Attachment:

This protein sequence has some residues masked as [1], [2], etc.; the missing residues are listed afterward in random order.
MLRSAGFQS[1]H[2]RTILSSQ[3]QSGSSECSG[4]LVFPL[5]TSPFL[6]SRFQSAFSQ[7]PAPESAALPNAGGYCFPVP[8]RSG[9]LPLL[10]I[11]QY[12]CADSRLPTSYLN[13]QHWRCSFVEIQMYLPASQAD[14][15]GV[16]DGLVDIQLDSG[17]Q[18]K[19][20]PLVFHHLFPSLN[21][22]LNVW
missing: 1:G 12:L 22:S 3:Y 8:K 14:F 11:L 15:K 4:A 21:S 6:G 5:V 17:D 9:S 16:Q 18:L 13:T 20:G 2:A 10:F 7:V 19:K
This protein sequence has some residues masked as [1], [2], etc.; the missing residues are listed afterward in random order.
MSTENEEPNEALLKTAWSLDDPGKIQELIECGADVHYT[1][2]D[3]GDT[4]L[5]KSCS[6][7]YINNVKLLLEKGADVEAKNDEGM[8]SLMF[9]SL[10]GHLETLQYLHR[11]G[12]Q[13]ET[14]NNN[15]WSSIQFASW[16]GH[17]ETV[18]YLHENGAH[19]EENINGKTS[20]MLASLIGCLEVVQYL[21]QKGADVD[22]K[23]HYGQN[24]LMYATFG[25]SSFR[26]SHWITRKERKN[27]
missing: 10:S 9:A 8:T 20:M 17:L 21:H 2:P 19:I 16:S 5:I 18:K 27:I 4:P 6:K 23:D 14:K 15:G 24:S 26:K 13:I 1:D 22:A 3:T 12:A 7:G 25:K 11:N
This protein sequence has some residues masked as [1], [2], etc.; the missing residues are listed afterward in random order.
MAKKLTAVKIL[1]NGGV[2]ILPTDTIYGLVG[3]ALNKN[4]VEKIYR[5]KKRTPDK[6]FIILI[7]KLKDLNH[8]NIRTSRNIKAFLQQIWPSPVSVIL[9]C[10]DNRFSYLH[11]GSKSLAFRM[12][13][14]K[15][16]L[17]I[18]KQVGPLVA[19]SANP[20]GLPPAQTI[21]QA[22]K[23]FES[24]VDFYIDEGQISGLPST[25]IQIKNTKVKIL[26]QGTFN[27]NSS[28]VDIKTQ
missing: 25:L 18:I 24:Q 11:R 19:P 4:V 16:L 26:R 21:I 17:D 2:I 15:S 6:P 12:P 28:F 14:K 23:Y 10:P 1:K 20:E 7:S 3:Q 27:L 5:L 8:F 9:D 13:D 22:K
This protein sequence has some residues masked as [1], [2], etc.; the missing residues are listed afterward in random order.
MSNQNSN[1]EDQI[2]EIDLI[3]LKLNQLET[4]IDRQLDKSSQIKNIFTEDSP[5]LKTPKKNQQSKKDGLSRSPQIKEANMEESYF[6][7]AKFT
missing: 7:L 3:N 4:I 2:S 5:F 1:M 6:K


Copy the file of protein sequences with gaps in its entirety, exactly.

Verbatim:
This protein sequence has some residues masked as [1], [2], etc.; the missing residues are listed afterward in random order.
MLRSAGFQS[1]H[2]RTILSSQ[3]QSGSSECSG[4]LVFPL[5]TSPFL[6]SRFQSAFSQ[7]PAPESAALPNAGGYCFPVP[8]RSG[9]LPLL[10]I[11]QY[12]CADSRLPTSYLN[13]QHWRCSFVEIQMYLPASQAD[14][15]GV[16]DGLVDIQLDSG[17]Q[18]K[19][20]PLVFHHLFPSLN[21][22]LNVW
missing: 1:G 12:L 22:S 3:Y 8:K 14:F 11:L 15:K 4:A 21:S 6:G 5:V 17:D 9:S 16:Q 18:L 13:T 20:G 2:A 10:F 7:V 19:K
This protein sequence has some residues masked as [1], [2], etc.; the missing residues are listed afterward in random order.
MSTENEEPNEALLKTAWSLDDPGKIQELIECGADVHYT[1][2]D[3]GDT[4]L[5]KSCS[6][7]YINNVKLLLEKGADVEAKNDEGM[8]SLMF[9]SL[10]GHLETLQYLHR[11]G[12]Q[13]ET[14]NNN[15]WSSIQFASW[16]GH[17]ETV[18]YLHENGAH[19]EENINGKTS[20]MLASLIGCLEVVQYL[21]QKGADVD[22]K[23]HYGQN[24]LMYATFG[25]SSFR[26]SHWITRKERKN[27]
missing: 10:S 9:A 8:T 20:M 17:L 21:H 2:P 19:I 16:S 5:I 18:K 27:I 4:P 6:K 23:D 14:K 15:G 24:S 26:K 13:I 1:D 22:A 3:T 12:A 7:G 25:K 11:N
This protein sequence has some residues masked as [1], [2], etc.; the missing residues are listed afterward in random order.
MAKKLTAVKIL[1]NGGV[2]ILPTDTIYGLVG[3]ALNKN[4]VEKIYR[5]KKRTPDK[6]FIILI[7]KLKDLNH[8]NIRTSRNIKAFLQQIWPSPVSVIL[9]C[10]DNRFSYLH[11]GSKSLAFRM[12][13][14]K[15][16]L[17]I[18]KQVGPLVA[19]SANP[20]GLPPAQTI[21]QA[22]K[23]FES[24]VDFYIDEGQISGLPST[25]IQIKNTKVKIL[26]QGTFN[27]NSS[28]VDIKTQ
missing: 25:L 18:I 24:Q 11:R 19:P 4:V 16:L 26:R 21:I 17:D 2:I 15:S 6:P 12:P 28:F 14:K 23:Y 10:P 1:K 20:E 7:S 3:Q 27:L 5:L 8:F 9:D 13:D 22:K
This protein sequence has some residues masked as [1], [2], etc.; the missing residues are listed afterward in random order.
MSNQNSN[1]EDQI[2]EIDLI[3]LKLNQLET[4]IDRQLDKSSQIKNIFTEDSP[5]LKTPKKNQQSKKDGLSRSPQIKEANMEESYF[6][7]AKFT
missing: 7:L 3:N 4:I 2:S 5:F 1:M 6:K